Photo by Brian Fitzpatrick

On Saturday, civic web developers, designers, and data gurus came together with the Chicago Police Department at Google’s Chicago headquarters to test out and find creative ways to use the new ClearPath API.

ClearPath is the Chicago Police Department’s community information portal. First launched in 2007, ClearPath gives residents information not only about crime in their area, but also information about which police beat they’re on and when their CAPS meeting is.

CAPS (Chicago Alternative Policing Program) is Chicago’s community policing program. At the center of this program are the CAPS meetings that occur in each police beat. At the CAPS meetings, the police department can hear about community concerns in the neighborhood and interact with local residents. With the new API, the Chicago Police Department wants to make it easier for residents to interact with theClearPath website and to report community concerns.

The hackathon produced a number of creative ways to use the API to make it easier to interact with CAPS and the ClearPath system.

CAPSure by OpenCity Apps


Derek Eder and the OpenCityteam helped to test the API and got an early start on building an app using the API.

The app they launched is called CAPsure. CAPSure helps residents get information about their local CAPS meeting. You enter in your address and the app will tell you which police beat you are in, when your next CAPS meeting is, and where the meeting is located. The app can also add the meeting to your Outlook, Google, or iCal calendars.

The app uses the ClearPath API’s calendar and event data to find events. The app also uses the City of Chicago’s data sets to help find users police district and beat number.

CAPStagram – Hackathon Winner


Photo by Patrick Brown

The winner of the Hackathon was a team of Patrick BrownKarl StatzDonchaa Carroll, and Cathy Deng.

For this concept, the app attaches a picture to community concerns submitted by residents. Currently, the ClearPath API doesn’t allow you to include pictures when making a community concern report. This mobile app allows users to send their local CAPS district a picture of a concern such as an abandoned building or graffiti to help aid in the investigation.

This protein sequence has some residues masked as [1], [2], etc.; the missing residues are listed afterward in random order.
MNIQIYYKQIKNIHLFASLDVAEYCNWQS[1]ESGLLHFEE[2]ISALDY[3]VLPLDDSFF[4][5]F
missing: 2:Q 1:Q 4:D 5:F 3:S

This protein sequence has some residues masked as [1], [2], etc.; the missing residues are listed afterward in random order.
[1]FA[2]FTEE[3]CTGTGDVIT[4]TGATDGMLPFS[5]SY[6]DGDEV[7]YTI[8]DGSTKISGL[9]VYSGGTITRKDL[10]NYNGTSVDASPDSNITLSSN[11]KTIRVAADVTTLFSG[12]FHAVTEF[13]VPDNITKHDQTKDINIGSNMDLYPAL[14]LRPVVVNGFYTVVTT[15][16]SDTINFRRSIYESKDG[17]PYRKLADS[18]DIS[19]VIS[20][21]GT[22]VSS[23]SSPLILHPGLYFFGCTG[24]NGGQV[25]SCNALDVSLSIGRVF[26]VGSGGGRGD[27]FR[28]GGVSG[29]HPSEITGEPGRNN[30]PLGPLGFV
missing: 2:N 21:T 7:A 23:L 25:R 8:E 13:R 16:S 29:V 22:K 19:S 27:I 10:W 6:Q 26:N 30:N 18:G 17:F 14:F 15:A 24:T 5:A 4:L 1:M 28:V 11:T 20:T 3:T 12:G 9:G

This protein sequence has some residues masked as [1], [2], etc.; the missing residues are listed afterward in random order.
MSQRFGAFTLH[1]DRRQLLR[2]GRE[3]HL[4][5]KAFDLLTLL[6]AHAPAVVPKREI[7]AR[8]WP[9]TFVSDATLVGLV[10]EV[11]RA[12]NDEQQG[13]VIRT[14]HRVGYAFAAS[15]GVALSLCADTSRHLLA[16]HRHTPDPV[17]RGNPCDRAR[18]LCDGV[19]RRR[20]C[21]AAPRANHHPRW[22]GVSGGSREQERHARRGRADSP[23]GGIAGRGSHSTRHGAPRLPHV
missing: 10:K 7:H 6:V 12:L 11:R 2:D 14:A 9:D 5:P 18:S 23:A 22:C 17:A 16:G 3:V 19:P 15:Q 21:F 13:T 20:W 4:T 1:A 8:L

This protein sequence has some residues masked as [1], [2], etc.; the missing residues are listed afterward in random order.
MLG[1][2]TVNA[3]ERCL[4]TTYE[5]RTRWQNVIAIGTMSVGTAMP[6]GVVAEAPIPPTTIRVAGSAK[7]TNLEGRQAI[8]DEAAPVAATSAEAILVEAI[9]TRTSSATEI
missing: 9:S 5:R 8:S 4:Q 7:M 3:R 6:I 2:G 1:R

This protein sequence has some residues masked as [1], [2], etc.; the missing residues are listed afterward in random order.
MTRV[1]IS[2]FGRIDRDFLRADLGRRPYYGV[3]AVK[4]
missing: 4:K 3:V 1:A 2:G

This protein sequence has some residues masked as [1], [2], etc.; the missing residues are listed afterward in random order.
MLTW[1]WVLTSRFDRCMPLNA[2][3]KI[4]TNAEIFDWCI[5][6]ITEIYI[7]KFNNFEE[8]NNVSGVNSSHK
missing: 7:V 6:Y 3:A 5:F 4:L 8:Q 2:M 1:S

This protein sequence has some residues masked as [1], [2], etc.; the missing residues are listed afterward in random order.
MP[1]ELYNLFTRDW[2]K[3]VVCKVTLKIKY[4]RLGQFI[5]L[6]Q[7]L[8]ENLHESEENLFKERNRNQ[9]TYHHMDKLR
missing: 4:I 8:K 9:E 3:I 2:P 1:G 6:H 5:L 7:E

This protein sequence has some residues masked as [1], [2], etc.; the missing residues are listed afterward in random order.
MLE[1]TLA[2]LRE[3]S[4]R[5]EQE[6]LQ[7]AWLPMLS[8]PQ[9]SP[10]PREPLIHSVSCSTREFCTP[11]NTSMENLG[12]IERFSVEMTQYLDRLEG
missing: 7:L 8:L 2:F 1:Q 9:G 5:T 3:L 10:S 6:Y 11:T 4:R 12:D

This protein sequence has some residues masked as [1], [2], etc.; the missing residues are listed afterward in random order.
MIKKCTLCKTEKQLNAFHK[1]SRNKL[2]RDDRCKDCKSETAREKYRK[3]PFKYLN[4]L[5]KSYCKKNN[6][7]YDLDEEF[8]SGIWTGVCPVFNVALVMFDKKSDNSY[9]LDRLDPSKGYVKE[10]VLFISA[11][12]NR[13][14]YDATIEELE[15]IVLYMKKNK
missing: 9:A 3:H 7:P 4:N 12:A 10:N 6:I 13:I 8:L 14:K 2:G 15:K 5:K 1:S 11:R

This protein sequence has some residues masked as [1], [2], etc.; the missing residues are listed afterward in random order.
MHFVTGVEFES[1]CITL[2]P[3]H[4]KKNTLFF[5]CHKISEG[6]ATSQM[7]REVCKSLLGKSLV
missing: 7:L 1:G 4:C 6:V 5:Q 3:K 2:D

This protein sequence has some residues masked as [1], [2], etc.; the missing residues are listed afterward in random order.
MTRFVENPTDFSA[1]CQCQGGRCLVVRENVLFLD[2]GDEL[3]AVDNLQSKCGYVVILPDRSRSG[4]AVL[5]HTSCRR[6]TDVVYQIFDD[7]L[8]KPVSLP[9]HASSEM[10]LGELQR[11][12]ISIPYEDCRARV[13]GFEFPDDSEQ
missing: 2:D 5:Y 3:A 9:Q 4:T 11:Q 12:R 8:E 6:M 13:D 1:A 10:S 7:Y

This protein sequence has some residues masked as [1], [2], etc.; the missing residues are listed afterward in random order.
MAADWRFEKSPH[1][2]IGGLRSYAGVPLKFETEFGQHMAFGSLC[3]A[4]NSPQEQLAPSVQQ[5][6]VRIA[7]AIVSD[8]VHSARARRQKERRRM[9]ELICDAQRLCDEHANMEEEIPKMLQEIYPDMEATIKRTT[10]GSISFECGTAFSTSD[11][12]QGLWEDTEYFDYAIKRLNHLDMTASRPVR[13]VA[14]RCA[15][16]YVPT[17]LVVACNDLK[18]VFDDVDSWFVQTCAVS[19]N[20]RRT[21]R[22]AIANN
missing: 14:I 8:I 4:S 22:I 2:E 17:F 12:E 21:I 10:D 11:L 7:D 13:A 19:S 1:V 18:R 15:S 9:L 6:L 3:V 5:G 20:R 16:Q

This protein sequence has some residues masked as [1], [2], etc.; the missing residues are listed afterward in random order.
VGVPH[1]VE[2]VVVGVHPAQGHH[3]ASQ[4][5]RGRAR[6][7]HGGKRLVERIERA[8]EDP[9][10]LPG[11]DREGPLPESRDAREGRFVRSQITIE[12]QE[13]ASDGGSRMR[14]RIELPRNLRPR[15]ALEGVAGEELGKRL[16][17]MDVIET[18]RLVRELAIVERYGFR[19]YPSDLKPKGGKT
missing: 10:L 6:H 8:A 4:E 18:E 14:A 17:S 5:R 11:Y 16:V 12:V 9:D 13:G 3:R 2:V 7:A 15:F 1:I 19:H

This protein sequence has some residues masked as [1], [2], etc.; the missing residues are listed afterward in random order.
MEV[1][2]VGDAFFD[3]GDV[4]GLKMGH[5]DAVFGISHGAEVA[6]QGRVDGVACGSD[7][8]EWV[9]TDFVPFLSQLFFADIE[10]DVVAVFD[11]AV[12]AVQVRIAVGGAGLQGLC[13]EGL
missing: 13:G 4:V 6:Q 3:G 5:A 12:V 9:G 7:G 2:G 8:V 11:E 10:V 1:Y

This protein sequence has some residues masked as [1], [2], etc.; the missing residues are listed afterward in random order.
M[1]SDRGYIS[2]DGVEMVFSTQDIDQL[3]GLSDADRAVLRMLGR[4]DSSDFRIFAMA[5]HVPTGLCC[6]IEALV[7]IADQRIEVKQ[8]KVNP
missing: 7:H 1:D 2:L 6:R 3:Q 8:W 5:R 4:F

CAPS by Text – Runner Up

The runner-up for the hackathon was the team of Alex SobleJosh Kalov and Demond Drummer.

Their app prototype allows users to send a community concern to their local CAPS district by text so that residents without the internet could still take advantage of the new system.

CAPs Alerts – Third Place

In third place was an app prototype built by Kevin McMahon. This mobile app not only uses the ClearPath API to help report community concerns, but it will also alert users when crime is reported near them.

Other prototypes:

Other ideas for using the ClearPath API included:

MapThatTrap: An app that residents can use to report abandoned buildings to both 311 and to the ClearPath API

Green Light Program: A concept that would change the colors of Chicago’s Blue Light Cameras from blue to green as crime rates went down in the neighborhood.

Next Steps:

For groups wanting to continue to work on their apps or for people not at the hackathon wanting to get involved, there are some great resources out there to make that happen.

The first is the Chicago OpenGov Hacknight that happens every Tuesday at 6:00pm at 1871. The OpenGov Hack Nights are a great place to learn about what is happening with civic innovation in Chicago and work on civic app projects.

If you’re looking for a place to host your civic app, the Smart Chicago Collaborative provides free hosting to civic applications. Smart Chicago will also provide user testing for your app for free as well.

If civic developers have questions about the API, they can contact the developers directly by emailing

Making our communities safer is an ongoing challenge that will not be solved in a single weekend or by a single web application. To utilize the new API to the fullest extent will require partnerships between the CAPS office, civic technologists, and community groups. If you’re a CAPS group or neighborhood organization that would like to form partnerships with civic technologists, feel free to email for more information.

By Christopher Whitaker for the  Smart Chicago Collaborative

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